Memorial Hospital and its IRCAD center, a training center for minimally invasive surgery,
was my first experience, which really made the scales from my eyes. They have not only
the most advanced equipment but also provide medical care providers with excellent
resting space. This visit to the hospital gave me another new choice for my future work.
At the beginning of the program, I was afraid of speaking English, but the students from
Japan were so patient to chat with me. We mutually learned a lot about differences
and similarities between both cultures. We also found some interesting things through
presentations and discussions on ikemens, temples, shrines, and some dishes which
had the same names in Japanese language and Taiwanese language. The most
interesting event in our group was that Japanese students tried to have a Taiwanese
local food called “Stinky Tofu.” Japanese students did not like it, but, amazingly, they
ate it up, which was so touching as well as funny. We were also impressed by their guts
of trying foreign foods. I am very happy to meet these five Japanese friends, including
other group members and group leaders. Those five days gave me a great chance to
learn a lot as well as to know what were the weak points in me.
I am Eric. I am so glad that I was a part of group C. It is a nice exchange program.
I think it gave us a chance to improve our English speaking and listening skills.
We have been also able to make friends with Japanese students and have great
conversations with them. I hope we will be able to go to Japan next time. I suggested
our teachers that we should hold such an exchange program in Japan. It would be a
nice experience for us nursing students to learn how Japanese nurses work and how
different the medical environments are between Taiwan and Japan.
The happiest time during the joint program was Friday, 9, February; because we could
have our own group’s time to have fun. We went to Tunghai to eat many kinds of food
and we shared the differences of mutual culture. Anyway, the happy time always
goes fast. I hope each of the participants in this joint program will be able to realize
their own dream and will never forget those memories.
As soon as that five-day joint program was over, I felt very sad, remembering the first
day of the program when we took Japanese students to taste some typical Taiwanese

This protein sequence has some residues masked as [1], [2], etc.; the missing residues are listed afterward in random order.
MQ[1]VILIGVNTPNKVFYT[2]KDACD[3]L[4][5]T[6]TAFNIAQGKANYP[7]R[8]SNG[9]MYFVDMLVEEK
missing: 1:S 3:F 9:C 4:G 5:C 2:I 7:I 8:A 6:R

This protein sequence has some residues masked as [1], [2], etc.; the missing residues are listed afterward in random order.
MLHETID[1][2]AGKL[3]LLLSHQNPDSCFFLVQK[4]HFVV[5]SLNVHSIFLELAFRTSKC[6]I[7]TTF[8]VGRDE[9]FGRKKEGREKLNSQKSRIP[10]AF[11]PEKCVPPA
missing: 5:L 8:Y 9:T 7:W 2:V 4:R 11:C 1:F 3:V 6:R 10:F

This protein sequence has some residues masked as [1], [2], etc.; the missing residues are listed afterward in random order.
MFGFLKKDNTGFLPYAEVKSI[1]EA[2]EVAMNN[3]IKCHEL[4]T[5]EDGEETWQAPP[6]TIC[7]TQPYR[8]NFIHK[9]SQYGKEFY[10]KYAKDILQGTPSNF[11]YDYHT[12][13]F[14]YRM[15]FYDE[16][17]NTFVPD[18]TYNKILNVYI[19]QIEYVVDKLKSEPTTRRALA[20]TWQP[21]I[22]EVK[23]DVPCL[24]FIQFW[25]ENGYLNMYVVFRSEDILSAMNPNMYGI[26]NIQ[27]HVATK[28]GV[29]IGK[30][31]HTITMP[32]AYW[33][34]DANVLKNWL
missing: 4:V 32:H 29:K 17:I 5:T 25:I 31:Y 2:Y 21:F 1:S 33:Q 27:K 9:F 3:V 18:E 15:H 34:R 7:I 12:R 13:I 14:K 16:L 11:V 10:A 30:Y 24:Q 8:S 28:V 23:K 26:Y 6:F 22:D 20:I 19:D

foods such as fired chicken, pearl milk tea, and stinky tofu which we Taiwanese loved.
When we recommend the Japanese friends just to try stinky tofu, 臭豆腐 in Chinese,
they tried only one bite. Ha, ha, ha, however, they could never eat any more.
I believe that experience was the most precious moment for them.
On the next day, we introduced each other based on Japanese and Taiwanese attractions
and culture in the presentations. The presentations on Japanese anime and several types
of Japanese ikemen, nice guys, made me learn a lot of differences in preferences
according to the nations.
In the afternoon of that day, we took them to Objective Structural Clinical Examination
Center, which has a simulator called AYong and costs two million Taiwanese dollars to
develop that simulator like a real human. Inside his body the computer works to adjust
the heartbeat, pulse, blood pressure, respiration, and coma index; even diseases can be
set in it, which is the outcome of highly advanced technology. Japanese friends
and I were overwhelmed by those simulation dolls.
Furthermore, we enjoyed a tour to Lukang, one of the Taiwanese old towns where
traditional culture has still remained. We tasted the local foods such as oyster omelet
and oyster fritter. Japanese friends also tried candied haws and some black caviar.
Along the street, we enjoyed the historical sites and traditional buildings. On the final
night of the program, we took them to the downtown area of Taichung City.
The feelings of our group members were very good just like a family after we worked
hard every day to discuss and prepare for the presentation.
Those five days when we collaborated in a variety of activities will be the best memory
in my life. I really hope that next time we Taiwanese students will be able to visit Japan.
I miss every Japanese friend and love all the guys~~~ Thanks to our cute Japanese
members, we learned a lot about Japanese culture.
This is a valuable and unforgettable memory for me. I hope that we will be able to see
each other again soon!